The governors of both Pennsylvania and Wisconsin have proposed new taxes for oil companies. Governor Rendell would subject oil companies' gross profits in his state to a 6.17 percent tax in lieu of the state's corporate income tax. Governor Doyle would tax oil companies' gross receipts at 2.5 percent. It remains to be seen whether state governments can really ensure that the tax will be paid by the oil company shareholders, as both governors claim, rather than being passed onto consumers.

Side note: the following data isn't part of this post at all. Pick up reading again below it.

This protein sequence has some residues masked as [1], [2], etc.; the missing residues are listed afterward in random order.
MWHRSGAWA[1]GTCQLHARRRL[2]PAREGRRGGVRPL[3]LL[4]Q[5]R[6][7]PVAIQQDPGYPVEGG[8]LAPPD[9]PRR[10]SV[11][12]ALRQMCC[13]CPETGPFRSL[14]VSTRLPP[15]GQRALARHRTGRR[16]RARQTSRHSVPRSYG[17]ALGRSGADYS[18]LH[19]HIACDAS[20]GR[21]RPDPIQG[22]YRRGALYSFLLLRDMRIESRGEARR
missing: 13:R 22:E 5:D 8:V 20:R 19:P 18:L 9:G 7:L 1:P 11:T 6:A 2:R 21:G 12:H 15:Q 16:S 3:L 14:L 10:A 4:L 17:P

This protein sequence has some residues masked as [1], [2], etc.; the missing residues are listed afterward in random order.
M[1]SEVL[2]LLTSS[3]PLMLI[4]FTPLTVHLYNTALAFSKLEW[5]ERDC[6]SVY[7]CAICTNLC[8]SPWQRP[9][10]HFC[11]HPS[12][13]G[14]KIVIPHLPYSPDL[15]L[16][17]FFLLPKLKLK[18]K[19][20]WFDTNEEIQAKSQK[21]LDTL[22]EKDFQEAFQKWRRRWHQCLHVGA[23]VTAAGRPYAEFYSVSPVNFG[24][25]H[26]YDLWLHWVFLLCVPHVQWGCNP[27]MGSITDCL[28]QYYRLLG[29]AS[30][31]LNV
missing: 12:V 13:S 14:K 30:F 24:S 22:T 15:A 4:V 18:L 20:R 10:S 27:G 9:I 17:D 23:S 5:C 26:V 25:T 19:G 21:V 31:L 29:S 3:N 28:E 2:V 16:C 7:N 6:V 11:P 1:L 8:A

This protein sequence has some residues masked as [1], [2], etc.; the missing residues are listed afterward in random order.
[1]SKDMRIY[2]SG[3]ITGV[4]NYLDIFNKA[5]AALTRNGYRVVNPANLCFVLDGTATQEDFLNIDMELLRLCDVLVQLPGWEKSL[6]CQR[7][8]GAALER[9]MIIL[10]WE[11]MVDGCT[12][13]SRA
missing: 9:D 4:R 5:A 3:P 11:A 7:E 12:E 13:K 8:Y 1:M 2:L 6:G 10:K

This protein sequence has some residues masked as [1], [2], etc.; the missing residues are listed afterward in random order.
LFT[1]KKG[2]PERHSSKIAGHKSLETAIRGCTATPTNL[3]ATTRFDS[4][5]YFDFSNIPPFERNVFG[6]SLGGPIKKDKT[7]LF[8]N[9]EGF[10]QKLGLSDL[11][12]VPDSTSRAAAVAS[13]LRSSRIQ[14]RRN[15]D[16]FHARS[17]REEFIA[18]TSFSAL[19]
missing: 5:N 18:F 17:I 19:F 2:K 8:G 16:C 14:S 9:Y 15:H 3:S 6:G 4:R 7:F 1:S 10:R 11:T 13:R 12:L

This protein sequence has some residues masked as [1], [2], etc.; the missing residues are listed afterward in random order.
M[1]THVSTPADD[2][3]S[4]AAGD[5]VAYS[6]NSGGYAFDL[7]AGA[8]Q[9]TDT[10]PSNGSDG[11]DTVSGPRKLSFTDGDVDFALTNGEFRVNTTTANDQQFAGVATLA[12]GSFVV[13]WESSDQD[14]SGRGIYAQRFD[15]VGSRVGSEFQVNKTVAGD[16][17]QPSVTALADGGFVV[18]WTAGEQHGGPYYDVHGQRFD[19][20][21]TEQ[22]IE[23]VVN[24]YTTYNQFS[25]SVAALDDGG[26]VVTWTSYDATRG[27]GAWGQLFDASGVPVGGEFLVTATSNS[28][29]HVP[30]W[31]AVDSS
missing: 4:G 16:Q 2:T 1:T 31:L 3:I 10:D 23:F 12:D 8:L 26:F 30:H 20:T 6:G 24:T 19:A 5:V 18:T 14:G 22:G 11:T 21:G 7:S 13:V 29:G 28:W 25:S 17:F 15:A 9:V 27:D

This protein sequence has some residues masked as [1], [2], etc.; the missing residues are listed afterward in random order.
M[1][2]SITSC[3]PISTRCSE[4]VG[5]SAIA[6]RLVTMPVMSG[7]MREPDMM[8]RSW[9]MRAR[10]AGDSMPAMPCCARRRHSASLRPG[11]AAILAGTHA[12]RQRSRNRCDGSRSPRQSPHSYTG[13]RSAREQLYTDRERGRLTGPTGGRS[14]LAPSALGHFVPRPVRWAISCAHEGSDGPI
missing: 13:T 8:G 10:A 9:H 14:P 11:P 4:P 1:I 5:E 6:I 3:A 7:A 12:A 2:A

Probably the most important step a state can take to ensure that oil companies (and other businesses) are paying their fair share is to adopt combined reporting of corporate income for tax purposes. This prevents companies from shifting costs and profits (on paper) between subsidiaries in different states to get the lowest tax bill possible. Fortunately for Pennsylvania, Governor Rendell's tax on oil companies would be calculated using combined reporting. Experts like University of Wisconsin-Madison economist Andrew Reschovsky have suggested that Wisconsin needs to move in this direction as well. Reschovsky told the Milwaukee Journal Sentinel, "In my view, if the governor wants to raise more money from oil companies, and other multinational companies, the most effective thing he could do would be to urge the Legislature to adopt combined reporting."